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‘We want to give people hope’: owners of grass sickness survivors launch awareness week


  • The owners of two equine grass sickness (EGS) survivors have launched an awareness week in the hope of “giving something back” and helping other owners.

    Basingstoke-based Sarah Hatter and Rhiannon Boyle from Essex will launch the first EGS Awareness Week from 29 March to 4 April. The week will provide facts, scientific information and advice about the disease with input from veterinary experts, feed companies and other owners of grass sickness survivors.

    Sarah told H&H she and Rhiannon became friends after discovering each other on Instagram when their horses were going through chronic grass sickness at the same time in summer 2019.

    “I had come home from university and the yard said Milo hadn’t been eating or pooing as much,” said Sarah. “He was initially treated for colic and underwent surgery where the vets found a small twist, but they decided to take a small biopsy, and he was diagnosed with grass sickness.

    “It was so hard-hitting, and I was told he probably wasn’t going to make it. I just burst into tears uncontrollably. That day my mum Jane took me to the vets for us to say goodbye.”

    Sarah said when she arrived at the vet clinic, then six-year-old Milo seemed “bright and perky” and it was decided to give him a chance.

    “Seeing him get through the first 48 hours suggested it wasn’t acute, then making it through the following two weeks meant it was unlikely it was subacute. Being a chronic case meant he had a better chance,” she said.

    “I have a horsey Instagram account and posted about my Milo having EGS. Rhiannon commented and said her horse Stripe had been diagnosed too and we started speaking from there,” she said.

    Milo lost more than 80kg and spent a month in hospital, during which Sarah visited him every day, between sitting her university exams.

    “I couldn’t not see him, I just had to and when I left he would become quite down again,” she said. “He had an amazing team at Donnington Grove vets looking after him; vet Imogen Comyn fought so hard for him and vet nurse Leah Grange would spend nights sitting with him. He really thrived on human company so I am so grateful for everything they did for him.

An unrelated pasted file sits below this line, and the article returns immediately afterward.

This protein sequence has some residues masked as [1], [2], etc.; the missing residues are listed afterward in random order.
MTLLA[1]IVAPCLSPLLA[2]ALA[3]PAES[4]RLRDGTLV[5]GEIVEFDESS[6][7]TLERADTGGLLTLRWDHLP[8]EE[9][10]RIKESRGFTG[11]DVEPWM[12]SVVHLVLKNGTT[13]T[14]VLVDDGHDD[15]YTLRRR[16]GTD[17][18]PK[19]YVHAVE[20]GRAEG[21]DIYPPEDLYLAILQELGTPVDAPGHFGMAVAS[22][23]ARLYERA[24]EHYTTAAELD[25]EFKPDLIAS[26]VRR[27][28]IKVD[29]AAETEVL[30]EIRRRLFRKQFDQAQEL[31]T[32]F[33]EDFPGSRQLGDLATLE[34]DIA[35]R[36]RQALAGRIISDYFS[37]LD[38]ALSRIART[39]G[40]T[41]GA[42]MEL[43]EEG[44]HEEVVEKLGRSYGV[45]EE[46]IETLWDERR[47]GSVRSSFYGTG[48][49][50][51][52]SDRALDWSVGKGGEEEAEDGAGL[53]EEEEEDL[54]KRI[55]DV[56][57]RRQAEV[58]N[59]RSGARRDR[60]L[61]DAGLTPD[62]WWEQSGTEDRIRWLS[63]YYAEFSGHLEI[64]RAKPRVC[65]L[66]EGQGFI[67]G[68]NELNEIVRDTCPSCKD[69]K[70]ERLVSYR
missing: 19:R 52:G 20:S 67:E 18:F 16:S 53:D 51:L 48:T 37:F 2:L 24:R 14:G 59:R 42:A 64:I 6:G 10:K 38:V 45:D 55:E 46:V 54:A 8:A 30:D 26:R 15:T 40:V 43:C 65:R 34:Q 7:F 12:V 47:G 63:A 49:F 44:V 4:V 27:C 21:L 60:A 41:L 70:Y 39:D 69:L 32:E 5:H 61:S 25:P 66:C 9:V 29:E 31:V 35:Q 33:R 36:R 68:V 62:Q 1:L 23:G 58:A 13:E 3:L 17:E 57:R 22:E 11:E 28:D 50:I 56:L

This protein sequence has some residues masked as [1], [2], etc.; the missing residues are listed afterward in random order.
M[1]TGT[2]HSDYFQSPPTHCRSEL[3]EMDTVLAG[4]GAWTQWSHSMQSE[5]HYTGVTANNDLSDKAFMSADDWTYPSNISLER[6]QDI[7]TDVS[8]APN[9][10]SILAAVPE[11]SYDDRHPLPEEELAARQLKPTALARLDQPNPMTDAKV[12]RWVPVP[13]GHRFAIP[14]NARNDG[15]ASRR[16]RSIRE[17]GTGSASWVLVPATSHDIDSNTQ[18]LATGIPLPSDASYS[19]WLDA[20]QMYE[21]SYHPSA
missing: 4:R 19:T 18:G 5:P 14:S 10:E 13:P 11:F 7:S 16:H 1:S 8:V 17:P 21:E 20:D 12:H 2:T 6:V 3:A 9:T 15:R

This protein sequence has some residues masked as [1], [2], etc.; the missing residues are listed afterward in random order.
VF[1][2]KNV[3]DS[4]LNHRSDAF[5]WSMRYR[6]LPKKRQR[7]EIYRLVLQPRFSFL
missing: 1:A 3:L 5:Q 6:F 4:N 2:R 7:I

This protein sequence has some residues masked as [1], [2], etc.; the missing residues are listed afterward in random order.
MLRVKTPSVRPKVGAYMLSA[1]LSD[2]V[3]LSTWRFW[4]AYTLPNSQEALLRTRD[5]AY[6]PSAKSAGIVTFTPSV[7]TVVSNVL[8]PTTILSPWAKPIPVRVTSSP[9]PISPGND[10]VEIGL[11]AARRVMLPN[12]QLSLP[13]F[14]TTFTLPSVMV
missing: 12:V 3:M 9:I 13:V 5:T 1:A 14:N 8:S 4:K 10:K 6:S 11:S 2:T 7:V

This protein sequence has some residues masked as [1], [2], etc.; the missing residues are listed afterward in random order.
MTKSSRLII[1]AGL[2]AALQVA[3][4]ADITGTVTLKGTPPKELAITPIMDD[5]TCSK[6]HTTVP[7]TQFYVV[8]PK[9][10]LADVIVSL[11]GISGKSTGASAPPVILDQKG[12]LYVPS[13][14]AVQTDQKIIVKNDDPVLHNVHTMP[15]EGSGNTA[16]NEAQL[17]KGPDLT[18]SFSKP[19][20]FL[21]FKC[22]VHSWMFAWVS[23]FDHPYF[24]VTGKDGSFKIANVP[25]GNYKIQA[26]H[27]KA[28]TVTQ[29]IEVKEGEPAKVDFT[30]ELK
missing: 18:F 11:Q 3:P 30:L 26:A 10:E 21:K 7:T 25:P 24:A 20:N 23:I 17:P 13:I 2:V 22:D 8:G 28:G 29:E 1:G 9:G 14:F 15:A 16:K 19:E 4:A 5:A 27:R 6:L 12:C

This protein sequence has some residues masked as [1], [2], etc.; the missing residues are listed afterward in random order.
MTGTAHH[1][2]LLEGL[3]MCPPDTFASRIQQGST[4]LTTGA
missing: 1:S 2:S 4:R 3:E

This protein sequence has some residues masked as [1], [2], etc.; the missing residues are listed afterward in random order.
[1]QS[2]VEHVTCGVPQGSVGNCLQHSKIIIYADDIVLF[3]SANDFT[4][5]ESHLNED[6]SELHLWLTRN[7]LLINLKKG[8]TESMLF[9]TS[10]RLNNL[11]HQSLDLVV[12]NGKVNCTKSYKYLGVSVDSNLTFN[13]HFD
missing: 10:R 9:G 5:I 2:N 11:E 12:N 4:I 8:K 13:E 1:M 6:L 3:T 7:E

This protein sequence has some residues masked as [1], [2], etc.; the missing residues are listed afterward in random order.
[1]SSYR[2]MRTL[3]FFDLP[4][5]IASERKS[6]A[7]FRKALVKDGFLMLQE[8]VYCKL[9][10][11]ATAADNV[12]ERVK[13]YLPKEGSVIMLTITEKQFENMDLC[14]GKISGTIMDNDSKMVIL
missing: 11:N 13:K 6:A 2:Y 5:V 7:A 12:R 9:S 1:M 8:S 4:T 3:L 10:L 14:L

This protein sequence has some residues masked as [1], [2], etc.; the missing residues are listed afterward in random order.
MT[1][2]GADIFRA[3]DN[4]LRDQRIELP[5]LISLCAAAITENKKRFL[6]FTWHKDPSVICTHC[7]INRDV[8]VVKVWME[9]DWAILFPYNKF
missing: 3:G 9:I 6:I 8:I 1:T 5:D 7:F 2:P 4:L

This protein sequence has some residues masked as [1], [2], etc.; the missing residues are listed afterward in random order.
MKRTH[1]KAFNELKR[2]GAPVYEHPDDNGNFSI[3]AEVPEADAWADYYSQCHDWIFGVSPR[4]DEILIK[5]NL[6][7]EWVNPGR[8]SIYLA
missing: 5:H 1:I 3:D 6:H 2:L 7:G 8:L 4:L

“It was a really long process, some days he would only eat three Polos – then the next day it might be four. I kept a diary and looking back one day he had a jam doughnut, which he loved!”

    equine grass sickness awareness

    Milo pictured this year

    Sarah said Milo continued to recover at home and by September had regained his strength and started to put weight on. He has since returned to full work and the pair are now enjoying taking part in online dressage. Eight-year-old Stripe, who Rhiannon got from the Blue Cross in 2015, has also made a full recovery, and returned to competing in dressage.

    “Rhiannon and I know a lot of cases don’t make it, but when Milo was ill all I read was negative stories and we want to give people some hope. I had never heard of EGS before and at times I would think ‘Am I stupid trying to get him through it?’,” said Sarah.

    “It’s was so lovely meeting Rhiannon and just shows that social media can have a positive side. We never thought our horses would make it and we know we’ve been lucky with Milo and Stripe so we really want to give something back. We’re so passionate about raising awareness of EGS and hope this could become an annual week.”

    The focus will be on the Equine Grass Sickness Awareness Week Facebook and Instagram pages.

    Kate Thomson of the Equine Grass Sickness Fund told H&H the charity is keen to support Shannon and Rhiannon and will promote the week.

    Continued below… 


    Grass sickness

    Grass sickness is an often-fatal condition that typically occurs in grazing horses with the United Kingdom having the highest frequency


    “It would be very exciting to think that this could become an annual event,” she said.

    “There are still so many questions surrounding the disease, and we are currently launching our biobank to help us address these questions. We are relying on horse owners and equine vets to work with us to collect as much information as we can about the cases that occur, and we are hoping that Sarah and Rhi will highlight this important role that horse owners have to play.”

    An EGS webinar about the biobank will take place on 25 March. More information can be found at the EGSF website.

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